Svalbard is an archipelago located near the North Pole, in the northernmost inhabited territory in the world. It belongs to the region where there is only tundra. The word comes from the Saami “tūndâr”, which means: “infertile, waste land”. It is not possible to grow crops or plant trees. In addition to this, Svalbard holds the paradox that it is not allowed to give birth or being buried there. When a woman is pregnant, she has to travel to the mainland. The same thing happens when someone dies, as the remains are transferred to the continent.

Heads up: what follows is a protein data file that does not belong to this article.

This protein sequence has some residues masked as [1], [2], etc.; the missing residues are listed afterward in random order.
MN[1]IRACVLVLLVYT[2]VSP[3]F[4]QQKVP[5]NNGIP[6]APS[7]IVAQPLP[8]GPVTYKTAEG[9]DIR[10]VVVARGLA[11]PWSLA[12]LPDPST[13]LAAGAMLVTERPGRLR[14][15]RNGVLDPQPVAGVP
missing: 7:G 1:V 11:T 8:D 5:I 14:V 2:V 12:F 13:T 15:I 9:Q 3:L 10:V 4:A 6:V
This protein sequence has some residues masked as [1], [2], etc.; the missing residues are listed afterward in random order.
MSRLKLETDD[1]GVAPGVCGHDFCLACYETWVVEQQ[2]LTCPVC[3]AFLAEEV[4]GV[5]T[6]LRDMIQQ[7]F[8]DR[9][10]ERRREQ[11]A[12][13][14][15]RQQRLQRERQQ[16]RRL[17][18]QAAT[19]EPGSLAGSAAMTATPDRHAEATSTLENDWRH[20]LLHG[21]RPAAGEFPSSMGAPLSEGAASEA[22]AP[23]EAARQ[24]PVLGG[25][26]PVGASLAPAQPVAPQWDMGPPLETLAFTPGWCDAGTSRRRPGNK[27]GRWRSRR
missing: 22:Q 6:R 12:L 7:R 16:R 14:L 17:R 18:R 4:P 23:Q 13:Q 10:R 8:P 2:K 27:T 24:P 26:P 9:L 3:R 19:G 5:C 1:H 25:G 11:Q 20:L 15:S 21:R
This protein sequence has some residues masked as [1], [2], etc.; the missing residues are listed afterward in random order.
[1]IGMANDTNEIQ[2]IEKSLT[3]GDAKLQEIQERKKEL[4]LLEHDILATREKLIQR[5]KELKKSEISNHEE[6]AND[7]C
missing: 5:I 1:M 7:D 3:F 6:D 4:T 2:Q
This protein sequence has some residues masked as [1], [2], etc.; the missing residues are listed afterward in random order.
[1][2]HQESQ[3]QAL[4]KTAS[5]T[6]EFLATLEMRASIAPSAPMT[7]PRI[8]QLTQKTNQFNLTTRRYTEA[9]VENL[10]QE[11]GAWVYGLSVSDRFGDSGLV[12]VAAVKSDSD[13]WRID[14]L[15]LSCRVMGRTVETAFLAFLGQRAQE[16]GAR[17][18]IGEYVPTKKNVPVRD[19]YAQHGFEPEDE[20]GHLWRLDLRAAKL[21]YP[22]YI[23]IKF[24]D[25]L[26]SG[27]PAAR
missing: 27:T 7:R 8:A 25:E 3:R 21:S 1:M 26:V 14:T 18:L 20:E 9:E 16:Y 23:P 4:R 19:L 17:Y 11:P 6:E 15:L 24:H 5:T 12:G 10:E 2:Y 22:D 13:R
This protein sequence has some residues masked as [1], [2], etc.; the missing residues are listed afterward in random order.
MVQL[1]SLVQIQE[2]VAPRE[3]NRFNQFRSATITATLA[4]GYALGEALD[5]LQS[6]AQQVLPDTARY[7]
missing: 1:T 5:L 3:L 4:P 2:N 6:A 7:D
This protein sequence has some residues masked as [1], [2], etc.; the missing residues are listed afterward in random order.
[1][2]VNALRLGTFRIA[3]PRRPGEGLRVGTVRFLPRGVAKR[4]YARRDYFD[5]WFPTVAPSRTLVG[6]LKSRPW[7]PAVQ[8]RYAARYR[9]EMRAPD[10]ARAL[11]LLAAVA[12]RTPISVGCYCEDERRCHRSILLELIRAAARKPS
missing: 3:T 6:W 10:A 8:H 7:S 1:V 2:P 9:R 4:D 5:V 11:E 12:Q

There are three populations in the archipelago: Longyearbyen (Norwegian), Barentsburg (Russian) and Pyramiden (Russian). They are settlements that originated in the coal mining industry a little more than a century ago.

This has produced a constant rotation of the population, so it is difficult to encounter a specific identity, but rather something more liquid, polyphonic, in continuous movement.

During the three months that I lived there, I tried to discover the relationships between identity and landscape in a small, remote and isolated community like Svalbard.

There entire project revolves around the question: what moves someone to live in polar lands?

“Winter kept us warm, covering
earth in forgetful snow”

T. S. Eliot. The Waste Land (1922)

(Coming soon)